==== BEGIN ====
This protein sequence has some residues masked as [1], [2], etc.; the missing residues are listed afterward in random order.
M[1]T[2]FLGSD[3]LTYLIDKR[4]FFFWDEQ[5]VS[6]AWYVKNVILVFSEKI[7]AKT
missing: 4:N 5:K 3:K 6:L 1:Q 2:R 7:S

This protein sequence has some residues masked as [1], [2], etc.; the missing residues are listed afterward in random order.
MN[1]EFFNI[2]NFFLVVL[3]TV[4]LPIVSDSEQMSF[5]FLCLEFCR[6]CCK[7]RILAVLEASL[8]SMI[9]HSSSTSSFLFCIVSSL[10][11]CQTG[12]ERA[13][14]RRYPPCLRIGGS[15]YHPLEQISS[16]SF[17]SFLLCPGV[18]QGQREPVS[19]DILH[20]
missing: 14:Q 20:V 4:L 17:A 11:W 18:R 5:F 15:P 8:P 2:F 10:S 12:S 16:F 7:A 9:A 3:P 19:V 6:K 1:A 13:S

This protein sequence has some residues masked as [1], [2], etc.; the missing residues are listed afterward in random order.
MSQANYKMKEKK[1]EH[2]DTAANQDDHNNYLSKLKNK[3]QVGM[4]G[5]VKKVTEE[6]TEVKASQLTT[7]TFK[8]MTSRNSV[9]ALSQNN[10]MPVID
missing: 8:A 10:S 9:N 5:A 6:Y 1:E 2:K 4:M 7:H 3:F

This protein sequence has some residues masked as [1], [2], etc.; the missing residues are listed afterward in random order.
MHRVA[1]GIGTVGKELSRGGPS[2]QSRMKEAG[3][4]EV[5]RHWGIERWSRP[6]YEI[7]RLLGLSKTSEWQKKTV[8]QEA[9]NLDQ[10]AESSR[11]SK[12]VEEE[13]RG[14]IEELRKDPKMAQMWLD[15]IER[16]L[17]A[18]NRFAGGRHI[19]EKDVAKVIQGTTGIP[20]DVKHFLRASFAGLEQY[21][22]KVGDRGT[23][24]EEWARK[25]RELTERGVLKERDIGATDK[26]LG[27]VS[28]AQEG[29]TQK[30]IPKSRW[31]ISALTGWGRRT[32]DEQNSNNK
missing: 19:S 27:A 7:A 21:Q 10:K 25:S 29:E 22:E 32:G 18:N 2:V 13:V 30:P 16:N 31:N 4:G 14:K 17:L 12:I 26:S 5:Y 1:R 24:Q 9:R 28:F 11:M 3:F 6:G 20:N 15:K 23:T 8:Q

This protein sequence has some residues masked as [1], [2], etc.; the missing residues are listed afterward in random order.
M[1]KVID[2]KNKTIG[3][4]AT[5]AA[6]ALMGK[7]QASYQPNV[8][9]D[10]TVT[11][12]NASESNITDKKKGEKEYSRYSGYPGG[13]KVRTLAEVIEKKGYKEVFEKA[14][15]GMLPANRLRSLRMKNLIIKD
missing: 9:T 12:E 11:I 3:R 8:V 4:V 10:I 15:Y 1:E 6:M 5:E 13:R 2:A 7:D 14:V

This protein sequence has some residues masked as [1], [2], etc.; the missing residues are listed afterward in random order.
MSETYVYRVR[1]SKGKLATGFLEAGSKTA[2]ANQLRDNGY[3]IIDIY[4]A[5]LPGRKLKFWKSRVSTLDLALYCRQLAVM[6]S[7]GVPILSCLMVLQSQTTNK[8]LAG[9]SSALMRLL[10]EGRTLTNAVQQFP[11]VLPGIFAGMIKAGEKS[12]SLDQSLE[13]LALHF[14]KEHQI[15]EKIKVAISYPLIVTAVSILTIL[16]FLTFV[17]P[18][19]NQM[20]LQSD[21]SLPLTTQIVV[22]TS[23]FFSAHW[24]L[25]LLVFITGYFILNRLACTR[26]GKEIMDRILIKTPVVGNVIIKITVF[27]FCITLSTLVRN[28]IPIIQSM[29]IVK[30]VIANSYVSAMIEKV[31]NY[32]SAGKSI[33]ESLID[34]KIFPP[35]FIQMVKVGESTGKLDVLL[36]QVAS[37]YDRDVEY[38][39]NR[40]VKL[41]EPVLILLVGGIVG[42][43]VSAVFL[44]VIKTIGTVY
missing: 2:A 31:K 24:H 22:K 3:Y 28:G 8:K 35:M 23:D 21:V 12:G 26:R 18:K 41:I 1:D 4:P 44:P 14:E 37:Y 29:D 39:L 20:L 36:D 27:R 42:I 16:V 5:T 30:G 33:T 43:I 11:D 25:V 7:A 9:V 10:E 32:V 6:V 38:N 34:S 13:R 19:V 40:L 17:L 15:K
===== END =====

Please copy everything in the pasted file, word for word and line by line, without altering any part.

This protein sequence has some residues masked as [1], [2], etc.; the missing residues are listed afterward in random order.
M[1]T[2]FLGSD[3]LTYLIDKR[4]FFFWDEQ[5]VS[6]AWYVKNVILVFSEKI[7]AKT
missing: 4:N 5:K 3:K 6:L 1:Q 2:R 7:S

This protein sequence has some residues masked as [1], [2], etc.; the missing residues are listed afterward in random order.
MN[1]EFFNI[2]NFFLVVL[3]TV[4]LPIVSDSEQMSF[5]FLCLEFCR[6]CCK[7]RILAVLEASL[8]SMI[9]HSSSTSSFLFCIVSSL[10][11]CQTG[12]ERA[13][14]RRYPPCLRIGGS[15]YHPLEQISS[16]SF[17]SFLLCPGV[18]QGQREPVS[19]DILH[20]
missing: 14:Q 20:V 4:L 17:A 11:W 18:R 5:F 15:P 8:P 2:F 10:S 12:S 16:F 7:A 9:A 3:P 19:V 6:K 1:A 13:S

This protein sequence has some residues masked as [1], [2], etc.; the missing residues are listed afterward in random order.
MSQANYKMKEKK[1]EH[2]DTAANQDDHNNYLSKLKNK[3]QVGM[4]G[5]VKKVTEE[6]TEVKASQLTT[7]TFK[8]MTSRNSV[9]ALSQNN[10]MPVID
missing: 8:A 10:S 9:N 5:A 6:Y 1:E 2:K 4:M 7:H 3:F

This protein sequence has some residues masked as [1], [2], etc.; the missing residues are listed afterward in random order.
MHRVA[1]GIGTVGKELSRGGPS[2]QSRMKEAG[3][4]EV[5]RHWGIERWSRP[6]YEI[7]RLLGLSKTSEWQKKTV[8]QEA[9]NLDQ[10]AESSR[11]SK[12]VEEE[13]RG[14]IEELRKDPKMAQMWLD[15]IER[16]L[17]A[18]NRFAGGRHI[19]EKDVAKVIQGTTGIP[20]DVKHFLRASFAGLEQY[21][22]KVGDRGT[23][24]EEWARK[25]RELTERGVLKERDIGATDK[26]LG[27]VS[28]AQEG[29]TQK[30]IPKSRW[31]ISALTGWGRRT[32]DEQNSNNK
missing: 19:S 27:A 7:A 21:Q 10:K 25:S 29:E 22:E 32:G 18:N 2:V 13:V 30:P 16:N 31:N 4:G 14:K 17:L 12:I 26:S 5:Y 1:R 24:Q 9:R 28:F 11:M 3:F 6:G 20:N 15:K 23:T 8:Q

This protein sequence has some residues masked as [1], [2], etc.; the missing residues are listed afterward in random order.
M[1]KVID[2]KNKTIG[3][4]AT[5]AA[6]ALMGK[7]QASYQPNV[8][9]D[10]TVT[11][12]NASESNITDKKKGEKEYSRYSGYPGG[13]KVRTLAEVIEKKGYKEVFEKA[14][15]GMLPANRLRSLRMKNLIIKD
missing: 9:T 12:E 11:I 3:R 8:V 4:V 10:I 15:Y 1:E 6:M 5:E 13:R 2:A 7:D 14:V

This protein sequence has some residues masked as [1], [2], etc.; the missing residues are listed afterward in random order.
MSETYVYRVR[1]SKGKLATGFLEAGSKTA[2]ANQLRDNGY[3]IIDIY[4]A[5]LPGRKLKFWKSRVSTLDLALYCRQLAVM[6]S[7]GVPILSCLMVLQSQTTNK[8]LAG[9]SSALMRLL[10]EGRTLTNAVQQFP[11]VLPGIFAGMIKAGEKS[12]SLDQSLE[13]LALHF[14]KEHQI[15]EKIKVAISYPLIVTAVSILTIL[16]FLTFV[17]P[18][19]NQM[20]LQSD[21]SLPLTTQIVV[22]TS[23]FFSAHW[24]L[25]LLVFITGYFILNRLACTR[26]GKEIMDRILIKTPVVGNVIIKITVF[27]FCITLSTLVRN[28]IPIIQSM[29]IVK[30]VIANSYVSAMIEKV[31]NY[32]SAGKSI[33]ESLID[34]KIFPP[35]FIQMVKVGESTGKLDVLL[36]QVAS[37]YDRDVEY[38][39]NR[40]VKL[41]EPVLILLVGGIVG[42][43]VSAVFL[44]VIKTIGTVY
missing: 2:A 31:K 24:H 22:K 3:Y 28:G 8:K 35:M 23:D 21:V 12:G 26:R 18:K 41:I 1:D 4:P 44:P 14:E 37:Y 29:D 39:L 20:L 36:D 27:R 42:I 16:V 5:T 30:G 33:T 43:I 11:D 25:V 7:A 9:V 10:E 32:V 6:V 38:N 34:S 13:R 19:V 40:L 17:L 15:K